The Complete Retirement Planner Blog

Retirement Savings Benchmarks - Even The Pro's Don't Agree

Retirement Savings Benchmarks - Even The Pro's Don't Agree

The magic question about saving for retirement revolves around how much you will really need to save to have your money last for at least 25 years (assuming you retire at age 65). Of course, creating a comprehensive financial plan will help to answer this question with the most detail and reliability, but many people also look for a quick guide to at least get the conversation started. Every day you can find any number of articles about saving for retirement (even though 99% of them are just regurgitated versions of what has been written a thousand times before) that...

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Create An Income Plan, Not A Savings Goal

Create An Income Plan, Not A Savings Goal

A simplified approach to retirement planning revolves around projecting your expenses, and then multiplying that amount by 20-25 years to come up with a savings goal. The first part is fine, and well advised, but the second part is lacking. Even if you could figure out the optimal amount (isn't predicting the future always the trickiest part?), is running out of money in your 90th year your true objective? Of course you want to be able to pay your bills without worrying, but how will you feel watching your balance get closer and closer to $0 every year, and not...

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Prioritizing The Order Of Funds Used In Retirement

Prioritizing The Order Of Funds Used In Retirement

With all of the available advice about saving for retirement, one topic that doesn't get the attention it deserves is just how to prioritize using the different sources of funds that you have worked so hard to accumulate. After decades of saving, careful thought needs to be applied in determining just how to maximize the effectiveness of those funds (towards paying expenses), how to preserve them for as long as possible, and how to minimize the "loss" to taxes. Most people will have a combination of cash/taxable accounts (this includes income from Social Security, pensions or other sources), tax-deferred 401k/IRA...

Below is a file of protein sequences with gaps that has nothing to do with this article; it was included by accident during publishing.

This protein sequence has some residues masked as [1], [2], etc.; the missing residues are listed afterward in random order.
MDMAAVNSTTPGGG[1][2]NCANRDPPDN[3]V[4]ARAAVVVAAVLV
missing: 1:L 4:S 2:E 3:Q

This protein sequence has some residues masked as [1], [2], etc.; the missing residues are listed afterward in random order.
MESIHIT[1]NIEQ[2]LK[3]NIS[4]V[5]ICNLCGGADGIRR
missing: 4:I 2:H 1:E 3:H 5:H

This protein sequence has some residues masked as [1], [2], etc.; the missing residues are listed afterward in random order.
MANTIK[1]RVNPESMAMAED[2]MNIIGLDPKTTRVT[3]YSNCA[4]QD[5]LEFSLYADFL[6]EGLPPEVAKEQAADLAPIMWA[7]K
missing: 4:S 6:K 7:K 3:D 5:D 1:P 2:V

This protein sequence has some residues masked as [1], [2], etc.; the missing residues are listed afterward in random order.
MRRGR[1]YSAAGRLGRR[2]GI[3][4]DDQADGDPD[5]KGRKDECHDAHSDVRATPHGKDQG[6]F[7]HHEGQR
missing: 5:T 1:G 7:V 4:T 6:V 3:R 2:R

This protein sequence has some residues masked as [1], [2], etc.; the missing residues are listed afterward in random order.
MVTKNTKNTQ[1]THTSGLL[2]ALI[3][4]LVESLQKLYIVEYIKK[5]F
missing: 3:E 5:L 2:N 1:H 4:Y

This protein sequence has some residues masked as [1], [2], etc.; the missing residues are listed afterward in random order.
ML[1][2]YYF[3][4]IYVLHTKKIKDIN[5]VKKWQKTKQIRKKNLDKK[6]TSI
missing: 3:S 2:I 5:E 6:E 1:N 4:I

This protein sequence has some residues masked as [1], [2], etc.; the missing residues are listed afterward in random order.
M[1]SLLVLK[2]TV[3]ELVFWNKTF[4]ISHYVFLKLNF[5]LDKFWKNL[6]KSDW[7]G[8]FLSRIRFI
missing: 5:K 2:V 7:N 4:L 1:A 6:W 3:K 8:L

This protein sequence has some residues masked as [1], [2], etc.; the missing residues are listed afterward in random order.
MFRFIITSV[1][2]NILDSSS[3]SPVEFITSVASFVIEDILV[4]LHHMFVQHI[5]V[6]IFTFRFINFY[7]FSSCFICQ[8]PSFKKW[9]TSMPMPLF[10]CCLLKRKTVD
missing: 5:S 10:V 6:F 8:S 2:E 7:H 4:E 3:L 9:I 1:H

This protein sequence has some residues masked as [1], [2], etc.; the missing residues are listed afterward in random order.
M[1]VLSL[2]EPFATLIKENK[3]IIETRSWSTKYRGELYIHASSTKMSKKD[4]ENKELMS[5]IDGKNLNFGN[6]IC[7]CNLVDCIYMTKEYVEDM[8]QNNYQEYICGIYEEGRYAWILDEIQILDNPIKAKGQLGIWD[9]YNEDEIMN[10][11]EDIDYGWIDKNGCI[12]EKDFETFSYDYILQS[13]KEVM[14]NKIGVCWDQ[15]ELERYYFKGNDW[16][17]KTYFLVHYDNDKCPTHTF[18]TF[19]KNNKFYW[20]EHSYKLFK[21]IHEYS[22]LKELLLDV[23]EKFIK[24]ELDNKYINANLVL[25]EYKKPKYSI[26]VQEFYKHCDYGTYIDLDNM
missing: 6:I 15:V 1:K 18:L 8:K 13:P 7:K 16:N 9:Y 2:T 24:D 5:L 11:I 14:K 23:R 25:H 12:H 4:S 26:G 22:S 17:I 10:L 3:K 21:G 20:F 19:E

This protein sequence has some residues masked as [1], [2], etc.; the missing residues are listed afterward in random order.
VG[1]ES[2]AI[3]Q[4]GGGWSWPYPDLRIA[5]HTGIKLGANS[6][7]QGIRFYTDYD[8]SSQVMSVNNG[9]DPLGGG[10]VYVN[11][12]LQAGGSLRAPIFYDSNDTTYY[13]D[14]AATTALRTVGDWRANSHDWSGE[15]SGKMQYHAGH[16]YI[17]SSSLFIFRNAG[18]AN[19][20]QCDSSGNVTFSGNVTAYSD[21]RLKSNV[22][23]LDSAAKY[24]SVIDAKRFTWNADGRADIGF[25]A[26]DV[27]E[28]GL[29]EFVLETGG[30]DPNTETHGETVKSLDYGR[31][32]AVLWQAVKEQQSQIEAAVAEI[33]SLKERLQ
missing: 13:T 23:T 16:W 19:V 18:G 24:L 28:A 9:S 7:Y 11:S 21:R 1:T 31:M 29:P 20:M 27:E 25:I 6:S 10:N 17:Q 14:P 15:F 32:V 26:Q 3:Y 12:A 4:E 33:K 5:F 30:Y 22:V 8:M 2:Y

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Cash In Retirement

Cash In Retirement

As you create a financial plan, major concerns about how much to save, how much you will be able to withdraw from savings each year, how long will your savings last, etc. often take center stage. One facet that doesn't get as much attention is how much money should be kept in cash. Before you retire, a common rule of thumb is to always have at least six months expenses in cash. This is mainly to help protect you if you should lose your job, or incur significant unexpected expenses. But is this enough after you retire?The good news -...

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Be Careful Choosing When To Claim Your Social Security Benefit

Be Careful Choosing When To Claim Your Social Security Benefit

Whether you are working on a financial plan, or actually getting close to retiring, one of the biggest decisions you will have to make is when to start claiming Social Security benefits. There are more considerations than you may be aware of, especially if you are married, and choosing the best strategy will require some careful thought. In some cases, it may even be advantageous to use some of your retirement savings (if needed) rather than claiming too soon in order to receive the the largest benefit possible. The following is meant to highlight some of the Social Security rules...

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